It’s unthinkable that a country would have less money in its bank account than the average American, but that’s the story that Zimbabwe officials are telling. After paying public workers’ salaries at the end of the week, the Zimbabwe government’s bank account had a balance of just $217, Finance Minister Tendai Biti said Tuesday.
“Last week when we paid civil servants there was $217 (left) in government coffers,” Biti told journalists in the capital Harare. He continued, saying that some of the reporters probably had more money than the government.
“The government finances are in paralysis state at the present moment. We are failing to meet our targets” he said.
In this situation, failing to meet targets seems a gross understatement. Zimbabwe’s government has been in a tailspin ever since President Mugabe began seizing land from white owned farmers. That decision by Mugabe left investors fleeing the country and resulted in international sanctions.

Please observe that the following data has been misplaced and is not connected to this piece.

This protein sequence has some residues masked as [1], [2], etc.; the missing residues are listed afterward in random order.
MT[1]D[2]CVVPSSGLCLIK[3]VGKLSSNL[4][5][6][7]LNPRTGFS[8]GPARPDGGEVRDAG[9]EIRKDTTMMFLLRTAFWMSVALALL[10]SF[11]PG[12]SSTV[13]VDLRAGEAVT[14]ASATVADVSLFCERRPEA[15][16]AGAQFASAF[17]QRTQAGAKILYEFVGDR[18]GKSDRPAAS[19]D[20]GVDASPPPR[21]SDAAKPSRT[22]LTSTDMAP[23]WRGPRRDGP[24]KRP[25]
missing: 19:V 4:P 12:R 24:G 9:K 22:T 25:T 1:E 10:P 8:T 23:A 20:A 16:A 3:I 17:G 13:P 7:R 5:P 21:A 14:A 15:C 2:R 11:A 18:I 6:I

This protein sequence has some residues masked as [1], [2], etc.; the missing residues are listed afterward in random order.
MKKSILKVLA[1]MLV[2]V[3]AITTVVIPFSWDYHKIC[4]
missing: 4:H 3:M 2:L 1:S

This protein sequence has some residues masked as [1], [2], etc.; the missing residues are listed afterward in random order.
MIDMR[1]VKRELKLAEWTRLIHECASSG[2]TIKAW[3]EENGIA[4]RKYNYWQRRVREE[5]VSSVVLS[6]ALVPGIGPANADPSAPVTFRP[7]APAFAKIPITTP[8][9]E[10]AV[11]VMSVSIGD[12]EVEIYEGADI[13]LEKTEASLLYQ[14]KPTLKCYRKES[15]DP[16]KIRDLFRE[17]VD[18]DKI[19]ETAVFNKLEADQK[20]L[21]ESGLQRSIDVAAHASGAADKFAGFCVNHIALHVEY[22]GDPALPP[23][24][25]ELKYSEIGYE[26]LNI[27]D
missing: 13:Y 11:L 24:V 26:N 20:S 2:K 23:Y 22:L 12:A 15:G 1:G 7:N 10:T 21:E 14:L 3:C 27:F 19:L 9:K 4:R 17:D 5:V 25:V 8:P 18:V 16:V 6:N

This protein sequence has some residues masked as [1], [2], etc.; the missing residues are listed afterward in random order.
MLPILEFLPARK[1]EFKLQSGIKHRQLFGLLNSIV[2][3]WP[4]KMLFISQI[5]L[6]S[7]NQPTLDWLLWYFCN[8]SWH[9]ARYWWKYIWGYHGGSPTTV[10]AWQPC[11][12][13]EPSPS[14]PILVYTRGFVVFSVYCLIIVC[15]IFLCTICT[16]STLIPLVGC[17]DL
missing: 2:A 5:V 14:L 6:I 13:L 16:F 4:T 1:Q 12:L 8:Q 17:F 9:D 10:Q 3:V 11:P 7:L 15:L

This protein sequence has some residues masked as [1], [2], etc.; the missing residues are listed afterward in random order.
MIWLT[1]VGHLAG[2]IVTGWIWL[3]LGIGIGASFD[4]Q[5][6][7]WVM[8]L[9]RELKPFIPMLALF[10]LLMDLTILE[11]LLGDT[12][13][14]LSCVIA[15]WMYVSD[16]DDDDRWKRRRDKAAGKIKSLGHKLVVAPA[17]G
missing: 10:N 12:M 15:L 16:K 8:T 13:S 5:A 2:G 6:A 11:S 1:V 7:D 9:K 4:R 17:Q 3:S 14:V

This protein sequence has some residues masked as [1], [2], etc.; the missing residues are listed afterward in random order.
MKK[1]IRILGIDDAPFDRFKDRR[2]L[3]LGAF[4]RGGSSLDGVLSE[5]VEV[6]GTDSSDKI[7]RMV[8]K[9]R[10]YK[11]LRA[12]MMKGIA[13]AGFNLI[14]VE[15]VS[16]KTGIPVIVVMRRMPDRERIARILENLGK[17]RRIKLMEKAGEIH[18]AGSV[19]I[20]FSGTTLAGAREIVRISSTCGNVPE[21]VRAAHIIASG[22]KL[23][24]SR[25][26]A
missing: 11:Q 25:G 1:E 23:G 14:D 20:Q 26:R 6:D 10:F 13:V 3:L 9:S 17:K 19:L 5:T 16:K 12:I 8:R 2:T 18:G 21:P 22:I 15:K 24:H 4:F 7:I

It has been over a decade since Mugabe began that policy, and although the country is more stable, it still is not an economic environment that investors view as having potential for growth.
Zimbabwe has endured hyperinflation and turmoil since Mugabe’s decision threw the country into chaos. Now, Biti says, he has no choice but to go and beg the international community for cash.
“We will be approaching the international community,” he said.
Zimbabwe is a mineral rich country which has a national budget of $3.8 billion.